In one way or another, almost everyone has some form of identity privilege – from ability or neurotypical privilege to class privilege to White privilege, citizenship privilege, religious privilege, or cisgender privilege.
We must work to be accountable to the ways that our unchecked expressions of privilege marginalize and oppress others, and when called out, we need to listen, reflect, and work to do better.
Second, we need to call one another in to complex conversations about decentering our privileged identities.
And in doing so, we need to step aside so that oppressed people and identities are centered in movements.
No, we can’t just claim our privilege, but continue exerting it in privilege-dominated spaces.
No, we can’t keep asserting our marginalizations into spaces where they are not the focus.
We have to join in the difficult conversations currently taking place around identity, and in doing so, we have to listen.
And we have to work to create space where the complexities of privilege can actually be acknowledged, discussed, and dissected if we want privilege discourse to effectively act as a tool for ending oppression.
And as Paulo Freire so well argued in Pedagogy of the Oppressed, we must recognize, follow, and trust the leadership of marginalized people who know what’s best for their own liberation.
And sometimes that’s really hard, as it can mean really giving something up. Trusting the leadership of oppressed people means stepping out of our own roles of leadership and creating space for others to step in.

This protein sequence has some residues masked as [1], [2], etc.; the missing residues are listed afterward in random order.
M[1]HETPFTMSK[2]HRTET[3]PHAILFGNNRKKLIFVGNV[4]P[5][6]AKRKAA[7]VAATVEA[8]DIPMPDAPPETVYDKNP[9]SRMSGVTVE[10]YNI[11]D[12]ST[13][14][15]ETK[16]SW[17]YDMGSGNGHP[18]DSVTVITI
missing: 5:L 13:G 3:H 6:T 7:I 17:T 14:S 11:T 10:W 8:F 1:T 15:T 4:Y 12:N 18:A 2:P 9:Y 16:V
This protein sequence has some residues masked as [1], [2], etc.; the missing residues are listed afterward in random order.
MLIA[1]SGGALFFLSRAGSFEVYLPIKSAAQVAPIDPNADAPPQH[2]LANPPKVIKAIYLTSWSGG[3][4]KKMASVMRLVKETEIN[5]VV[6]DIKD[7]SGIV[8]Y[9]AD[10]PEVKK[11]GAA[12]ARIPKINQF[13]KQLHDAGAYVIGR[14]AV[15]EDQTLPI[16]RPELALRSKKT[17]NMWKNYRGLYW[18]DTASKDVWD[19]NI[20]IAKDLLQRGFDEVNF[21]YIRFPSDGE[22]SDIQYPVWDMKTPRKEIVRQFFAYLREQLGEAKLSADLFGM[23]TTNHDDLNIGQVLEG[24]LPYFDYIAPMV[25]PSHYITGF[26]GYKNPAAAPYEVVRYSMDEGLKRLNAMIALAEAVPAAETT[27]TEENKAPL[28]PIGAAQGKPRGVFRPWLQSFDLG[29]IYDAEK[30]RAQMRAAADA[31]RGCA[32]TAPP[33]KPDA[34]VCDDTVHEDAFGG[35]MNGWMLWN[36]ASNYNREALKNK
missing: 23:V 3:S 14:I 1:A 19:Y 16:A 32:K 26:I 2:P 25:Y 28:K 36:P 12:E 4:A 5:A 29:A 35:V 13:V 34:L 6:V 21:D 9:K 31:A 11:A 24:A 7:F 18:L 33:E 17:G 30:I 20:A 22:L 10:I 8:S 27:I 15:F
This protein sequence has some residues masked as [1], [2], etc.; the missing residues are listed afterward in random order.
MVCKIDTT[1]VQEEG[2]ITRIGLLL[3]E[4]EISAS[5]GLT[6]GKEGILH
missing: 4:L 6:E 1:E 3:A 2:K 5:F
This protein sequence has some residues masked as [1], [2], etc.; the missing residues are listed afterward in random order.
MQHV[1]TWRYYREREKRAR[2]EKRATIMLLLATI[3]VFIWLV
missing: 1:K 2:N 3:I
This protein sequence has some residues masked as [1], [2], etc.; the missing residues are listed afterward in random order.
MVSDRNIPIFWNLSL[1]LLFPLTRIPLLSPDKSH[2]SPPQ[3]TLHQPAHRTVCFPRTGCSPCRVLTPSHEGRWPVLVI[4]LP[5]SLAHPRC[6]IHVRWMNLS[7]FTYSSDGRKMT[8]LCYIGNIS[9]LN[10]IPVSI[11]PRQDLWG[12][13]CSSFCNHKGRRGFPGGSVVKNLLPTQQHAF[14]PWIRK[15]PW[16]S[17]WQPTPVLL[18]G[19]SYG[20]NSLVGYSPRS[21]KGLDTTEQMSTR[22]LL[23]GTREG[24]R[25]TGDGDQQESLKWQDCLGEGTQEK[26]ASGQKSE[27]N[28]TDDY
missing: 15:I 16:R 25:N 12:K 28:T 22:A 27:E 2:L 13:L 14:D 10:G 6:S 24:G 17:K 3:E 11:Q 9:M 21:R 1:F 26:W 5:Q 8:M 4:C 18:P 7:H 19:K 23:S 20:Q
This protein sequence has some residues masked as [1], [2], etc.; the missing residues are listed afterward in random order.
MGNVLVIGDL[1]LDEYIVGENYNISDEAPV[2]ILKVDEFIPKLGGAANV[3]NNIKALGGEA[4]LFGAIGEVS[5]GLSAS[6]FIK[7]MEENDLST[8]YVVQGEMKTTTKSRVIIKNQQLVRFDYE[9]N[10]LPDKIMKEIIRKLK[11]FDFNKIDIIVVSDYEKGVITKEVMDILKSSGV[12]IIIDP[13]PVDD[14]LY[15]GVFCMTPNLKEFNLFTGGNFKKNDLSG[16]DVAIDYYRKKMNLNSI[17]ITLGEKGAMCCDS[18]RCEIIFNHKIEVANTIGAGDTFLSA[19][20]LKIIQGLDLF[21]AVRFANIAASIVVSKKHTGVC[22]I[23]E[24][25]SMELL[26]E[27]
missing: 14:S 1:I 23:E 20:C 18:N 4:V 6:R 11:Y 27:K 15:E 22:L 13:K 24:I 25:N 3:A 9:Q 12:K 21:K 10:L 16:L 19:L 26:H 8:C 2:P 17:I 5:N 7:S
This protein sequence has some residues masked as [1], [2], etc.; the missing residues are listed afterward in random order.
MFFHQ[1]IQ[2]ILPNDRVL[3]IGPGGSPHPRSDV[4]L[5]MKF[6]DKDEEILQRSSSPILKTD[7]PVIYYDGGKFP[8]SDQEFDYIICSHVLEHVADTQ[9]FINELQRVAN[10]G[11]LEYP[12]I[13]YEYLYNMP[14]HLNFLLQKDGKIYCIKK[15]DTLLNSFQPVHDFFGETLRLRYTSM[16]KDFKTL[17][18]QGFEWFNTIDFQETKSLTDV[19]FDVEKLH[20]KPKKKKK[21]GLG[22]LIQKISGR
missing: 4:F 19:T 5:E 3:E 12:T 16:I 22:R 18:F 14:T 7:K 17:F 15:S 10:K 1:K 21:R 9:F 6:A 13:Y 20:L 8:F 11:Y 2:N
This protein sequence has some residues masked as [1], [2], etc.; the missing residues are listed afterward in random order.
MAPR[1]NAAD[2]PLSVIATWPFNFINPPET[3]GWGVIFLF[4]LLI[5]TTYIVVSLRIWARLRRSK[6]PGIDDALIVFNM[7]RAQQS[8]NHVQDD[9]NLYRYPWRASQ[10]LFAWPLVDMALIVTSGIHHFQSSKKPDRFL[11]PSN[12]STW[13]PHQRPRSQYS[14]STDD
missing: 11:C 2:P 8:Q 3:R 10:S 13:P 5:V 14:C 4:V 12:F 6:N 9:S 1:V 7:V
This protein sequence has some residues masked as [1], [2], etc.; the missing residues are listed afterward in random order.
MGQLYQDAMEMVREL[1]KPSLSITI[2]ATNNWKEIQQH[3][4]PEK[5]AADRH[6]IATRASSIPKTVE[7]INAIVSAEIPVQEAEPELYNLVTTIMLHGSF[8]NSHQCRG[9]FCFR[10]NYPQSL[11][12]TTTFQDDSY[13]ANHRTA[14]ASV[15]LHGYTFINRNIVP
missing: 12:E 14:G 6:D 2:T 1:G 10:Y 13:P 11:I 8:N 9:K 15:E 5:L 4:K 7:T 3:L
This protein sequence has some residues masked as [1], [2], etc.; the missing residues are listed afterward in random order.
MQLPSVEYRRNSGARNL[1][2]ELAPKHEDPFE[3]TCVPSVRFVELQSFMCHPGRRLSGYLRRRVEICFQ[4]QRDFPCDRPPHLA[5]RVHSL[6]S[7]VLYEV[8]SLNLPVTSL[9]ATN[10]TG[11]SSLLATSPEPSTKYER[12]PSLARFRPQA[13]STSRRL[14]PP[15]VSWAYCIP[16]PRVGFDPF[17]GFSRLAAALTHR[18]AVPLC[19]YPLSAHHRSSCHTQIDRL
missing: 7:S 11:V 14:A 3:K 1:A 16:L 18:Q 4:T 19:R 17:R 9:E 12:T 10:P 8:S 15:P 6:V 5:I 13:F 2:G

Trusting the leadership of oppressed people means calling on others to reconsider what leadership actually looks like, as most dominant models of leadership are based in scripts written by and for a privileged few.
But to actually address privilege accountably means that we have to be willing to step aside.
Third, we need to work to engage those who share our privileged identity in working for justice.
Obviously it would be great if people of privilege just would listen to marginalized and oppressed people when they speak truth to power. Sadly, though, we know that isn’t the reality in which we live – or oppression would have ended a long time ago.
Thus, we have a responsibility to call in those who share our privileges to consider the ways that their privilege (even in the context of their oppression) informs their and our positionalities.
When we call in those who share our identity, they may actually listen, and we can open the door for more accountable participation in movements for justice.
Part of what this means, then, is more than just “calling out” people’s privilege.
My general rule is this: While it’s fantastic for oppressed people to simply tell someone to “check their privilege” because the learning of the privileged is not the responsibility of the oppressed, I have no right to just “call out” those who share my identity.
My privilege mandates that I do more than just flippantly tell someone off (no matter how often I still do that or how satisfying it may feel).
I need to work from a place of love to call in my people to change.
Being accountable to my privilege means that I don’t have the right to just call someone out.
I need to do the laborious work of helping those who share my identity to recognize their own role in realizing justice, no matter how hard and frustrating that work may be.
Jamie Utt is a Contributing Writer for Everyday Feminism. He is the Founder and Director of Education at CivilSchools, a comprehensive bullying prevention program, a diversity and inclusion consultant, and sexual violence prevention educator based in Tucson, AZ. He is currently working toward his PhD in Teaching, Learning, and Sociocultural Studies at the University of Arizona with research interests in the role that White teacher’s racial identity plays in their teaching practice. Learn more about his work at his website here and follow him on Twitter @utt_jamie. Read his articles here and book him for speaking engagements.